Rob's plants
home garden plants wildlife seed photos
plant sale journal topics plantlinks fun guestbook

Citrus reticulata 'Owari' and 'Okitsu-Wase'

Citrus reticulata 'Owari' and 'Okitsu-Wase'
First flowers on 'Owari'

Common name satsuma
Family rutaceae
Life cycle tree (Z8-11)
Flowers white (spring)
Light sun

After the demise of our young lemon tree due to a brief cold snap in our first Houston January, we found out that of the citrus trees, satsuma mandarins are apparently among the hardiest, to the low 20s. So we bought two varieties at the annual Fort Bend Master Gardeners fruit tree sale. 'Owari' is supposedly the gold standard. It ripens late, starting in October, with medium-sized seedless fruit. Vigorous growth habit, with a mature height of up to 12 ft. 'Okitsu-Wase' also has seedless fruit, but starts maturing earlier, in late August or early September, and grows to 15-20 ft high. Both varieties are grown on Carrizo root stock. Oddly, 'Owari' started blooming earlier in our garden, several weeks before 'Okitsu-Wase', and continued to be ahead of Okitsu-Wase approaching fall. They skipped blooming for a year in 2018, most likely because of a hard freeze in January (which didn't otherwise seem to hurt the trees). In 2019, blossoms appeared on both at about the same time in late March.
We let a few fruits ripen on both varieties the first year in our garden, and harvested them when they looked fully orange. Apparently we waited too long, because by that time the compartments were dry, and not very sweet or palatable. The trees skipped a year of fruit-setting following a hard freeze in January '18, and didn't do much the next year either. We finally saw some fruit in 2020, and managed to harvest a few in their green-but-ripe state, which were tastier than those first ones, but I still think we didn't catch them at their prime. Alas, we won't be able to try again with these trees: despite their hardiness, both perished in megafreeze Uri, February '21. Their leaves looked nice and green following the week-long freeze, but the damage had been done. One of them sent up some shoots from the base, but it was clearly from the rootstock. Perhaps we'll try again some time.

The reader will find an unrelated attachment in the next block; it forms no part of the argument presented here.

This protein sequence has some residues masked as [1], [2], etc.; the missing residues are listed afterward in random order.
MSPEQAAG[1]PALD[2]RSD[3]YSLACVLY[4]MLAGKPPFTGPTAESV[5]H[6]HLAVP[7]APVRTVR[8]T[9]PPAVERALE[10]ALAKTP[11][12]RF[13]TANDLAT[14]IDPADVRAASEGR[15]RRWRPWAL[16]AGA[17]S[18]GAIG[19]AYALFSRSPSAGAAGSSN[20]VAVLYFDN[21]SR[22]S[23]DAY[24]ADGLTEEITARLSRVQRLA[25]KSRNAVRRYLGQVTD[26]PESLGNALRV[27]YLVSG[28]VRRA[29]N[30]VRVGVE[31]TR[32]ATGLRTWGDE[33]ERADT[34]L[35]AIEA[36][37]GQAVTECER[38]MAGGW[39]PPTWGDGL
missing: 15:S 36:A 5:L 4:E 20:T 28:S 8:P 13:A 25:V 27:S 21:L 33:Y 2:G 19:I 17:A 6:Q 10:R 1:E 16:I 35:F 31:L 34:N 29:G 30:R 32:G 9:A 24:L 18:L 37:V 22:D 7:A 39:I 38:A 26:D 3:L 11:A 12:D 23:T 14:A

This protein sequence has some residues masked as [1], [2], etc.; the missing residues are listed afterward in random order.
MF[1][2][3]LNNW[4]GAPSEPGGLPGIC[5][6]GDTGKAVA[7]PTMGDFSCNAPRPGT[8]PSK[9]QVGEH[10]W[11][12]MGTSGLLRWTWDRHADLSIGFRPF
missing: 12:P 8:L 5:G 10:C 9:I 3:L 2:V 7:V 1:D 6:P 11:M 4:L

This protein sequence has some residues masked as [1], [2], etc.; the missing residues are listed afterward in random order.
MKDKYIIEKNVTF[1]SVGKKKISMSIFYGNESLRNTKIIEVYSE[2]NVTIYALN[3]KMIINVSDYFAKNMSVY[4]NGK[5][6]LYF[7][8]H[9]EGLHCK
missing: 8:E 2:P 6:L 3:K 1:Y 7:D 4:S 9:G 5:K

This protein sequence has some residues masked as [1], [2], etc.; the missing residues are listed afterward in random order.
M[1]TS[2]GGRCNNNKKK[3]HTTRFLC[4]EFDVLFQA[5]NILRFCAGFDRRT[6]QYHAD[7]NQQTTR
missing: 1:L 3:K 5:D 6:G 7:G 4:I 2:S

'Owari' in bud, late March
Citrus reticulata 'Owari' and 'Okitsu-Wase'
Baby satsumas ('Owari', mid-April)
'Owari' fruit have grown a lot by early June
Citrus reticulata 'Owari' and 'Okitsu-Wase'
First gleam of orange on Owari, early September
Owari, mid-November
Citrus reticulata 'Owari' and 'Okitsu-Wase'
Both trees suffer from a citrus leaf curl condition that disfigures the leaves, making them not particularly attractive through part of the season. It's a relief when, right around the time they start blooming, new leaves push out to take the place of the tired old ones.
Three years after planting, our trees have grown a lot, rising above the fence behind them
Citrus reticulata 'Owari' and 'Okitsu-Wase'
Post-megafreeze, the top growth is lifeless, with just some shoots from the rootstock (looks like trifoliate orange)

In our garden, this plant grows in the following area: back fence border

About my plant portraits
PlantLinks to other web pages about Citrus reticulata 'Owari' and 'Okitsu-Wase'

I welcome comments about my web pages; feel free to use the form below to leave feedback about this particular page. For the benefit of other visitors to these pages, I will list any relevant comments you leave, and if appropriate, I will update my page to correct mis-information. Faced with an ever-increasing onslaught of spam, I'm forced to discard any comments including html markups. Please submit your comment as plain text. If you have a comment about the website as a whole, please leave it in my guestbook. If you have a question that needs a personal response, please e-mail me.

Your name

Your comments